More than 98 percent of one of the influenza A viruses circulating this winter is now resistant to the antiviral drug Tamiflu, up from less than 1 percent just two years ago, according to a study in TheJournal of the American Medical Association.
"It's really hard to use Tamiflu now in any significant way; there is so much resistance out there," Andrew Pekosz, an associate professor at the Johns Hopkins University Bloomberg School of Public Health, said yesterday.
Alternative antivirals come with their own resistance issues and side effects. "Tamiflu is probably the best and perhaps the only really useful antiviral we can use against influenza right now," Pekosz said.
If prescribed within 48 hours of the onset of symptoms, antiviral medicines can reduce the severity of the flu and shorten its duration by about a day.
But public health officials say the increasing resistance to antiviral drugs makes flu prevention even more important: "Vaccination ... is the best prevention for illness due to influenza infection," said Dr. Nila J. Dharan, epidemic intelligence officer at the Centers for Disease Control and Prevention and an author of the JAMA study.
Public health authorities say the flu season has not peaked. Vaccine is still available and can provide protection within two weeks.
"Since late January or early February, we have definitely been seeing more cases ... not only of people who are getting a formal diagnosis of flu, but who are coming in with ... influenza-like illnesses," said Dr. John M. Cmar, an infectious disease specialist at Sinai Hospital of Baltimore.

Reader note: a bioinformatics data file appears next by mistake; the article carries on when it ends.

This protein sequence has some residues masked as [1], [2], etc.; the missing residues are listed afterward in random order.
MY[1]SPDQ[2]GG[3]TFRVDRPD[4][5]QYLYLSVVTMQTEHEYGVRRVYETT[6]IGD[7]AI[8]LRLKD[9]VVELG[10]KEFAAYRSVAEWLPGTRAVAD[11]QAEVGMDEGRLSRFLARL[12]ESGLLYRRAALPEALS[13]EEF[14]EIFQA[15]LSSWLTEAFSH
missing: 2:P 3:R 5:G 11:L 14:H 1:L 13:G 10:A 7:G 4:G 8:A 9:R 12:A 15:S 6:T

Maryland health officials have reported two deaths because of the flu. Ninety-one adults and 95 children have been hospitalized.
The CDC reports that two-thirds of the flu viruses typed this season have been A-viruses, and 90 percent of those have been the newly resistant H1N1 strain.
The CDC study compared 92 patients infected last year with the flu virus resistant to oseltamivir, or Tamiflu, with 182 patients whose virus responded to the drug.
"None of the patients in our study had any known exposure to oseltamivir, or to someone close to them who was exposed to oseltamivir," Dharan said. There did not seem to be a link between Tamiflu use and the resistance that emerged.
The drug-resistant virus seemed to behave just like its drug-sensitive twin, attacking the same sorts of people, with no significant difference in their illnesses.
Physicians got the bad news about Tamiflu in December, along with new CDC guidelines on which antiviral drugs still work against which flu viruses. They were already coping with resistance among B-type viruses and another A-type flu bug, H3N2, to another class of antiviral medicines called adamantanes. Tamiflu still works for those.
"The message in our paper is for physicians to do the best they can to stay abreast of their local and state surveillance data, to know which viruses are circulating," Dharan said.
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